Marsh now protected ecosystem
Area wetland home to endangered turtles
AMBOY – A rare and fragile northern Illinois ecosystem, including some endangered turtles, now is protected by the Illinois Audubon Society.
The nonprofit organization on Tuesday announced its acquisition of the Amboy Marsh, a 272-acre wetland complex near the intersection of U.S. Route 52 and Morman Road about 3 miles south of Amboy.
The complex, interspersed with black oak savannas, sedge meadows and sand prairie, has unique natural features that are home to one of the largest populations of nesting Blanding’s turtles in the state, said Tom Clay, executive director of the Audubon Society.
Blanding’s turtles are medium-sized, semi-aquatic turtles, distinguished by their bright-yellow chins and yellow lower shells with symmetrically arranged dark blotches.
The turtles, like tortoises and sea turtles, can live to be 70 or 80, but they take 15 to 20 years to reach sexual maturity and have low reproductive potential.
Blanding’s turtles are an Illinois endangered species and a federal species of greatest conservation need.
The society received more than $1 million in grants from the Illinois Clean Energy Community Foundation and the Grand Victoria Foundation to buy the marsh and do some restoration work. The organization kicked in an additional $200,000 toward the project, Clay said.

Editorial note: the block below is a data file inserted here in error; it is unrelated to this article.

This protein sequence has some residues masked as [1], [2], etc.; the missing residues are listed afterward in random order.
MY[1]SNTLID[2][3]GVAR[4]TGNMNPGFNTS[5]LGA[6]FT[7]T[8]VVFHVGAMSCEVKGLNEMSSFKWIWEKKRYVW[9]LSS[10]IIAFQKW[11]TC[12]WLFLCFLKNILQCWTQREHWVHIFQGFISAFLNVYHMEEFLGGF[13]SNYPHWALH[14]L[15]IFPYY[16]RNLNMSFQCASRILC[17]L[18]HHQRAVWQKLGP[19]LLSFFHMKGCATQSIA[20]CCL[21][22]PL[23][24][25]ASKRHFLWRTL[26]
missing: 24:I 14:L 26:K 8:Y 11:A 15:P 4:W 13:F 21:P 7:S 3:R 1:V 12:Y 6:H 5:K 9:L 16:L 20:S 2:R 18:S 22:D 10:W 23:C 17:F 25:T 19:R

Deb Carey, chairwoman of the Natural Area Guardian Committee of the Lee County Soil and Water Conservation District, has worked since the mid-1980s to bring the land under the protective wing of some kind of conservation-minded group.
“I have attempted to talk to numerous groups about purchasing it, but of course, it’s a lot of money and a lot of care. ...” she said. “We fortunately joined hands with the Illinois Audubon Society. They are great stewards of lands throughout Illinois. We are so fortunate that they came to Lee County.”
The Audubon Society, along with a to-be-formed marsh management team, soon will start restoration work at the site, which has been largely untouched, save for some mild row crop farming. The team then will turn to long-term stewardship of the land, Clay said.
“We hope that by this coming summer, we can have the marsh open to the public,” he said.
The marsh would be open to people for walking and bird-watching. It also could become a scientific research and environmental education resource for the region, as the marsh will be the northernmost sanctuary under the protection of the Audubon Society, Clay said.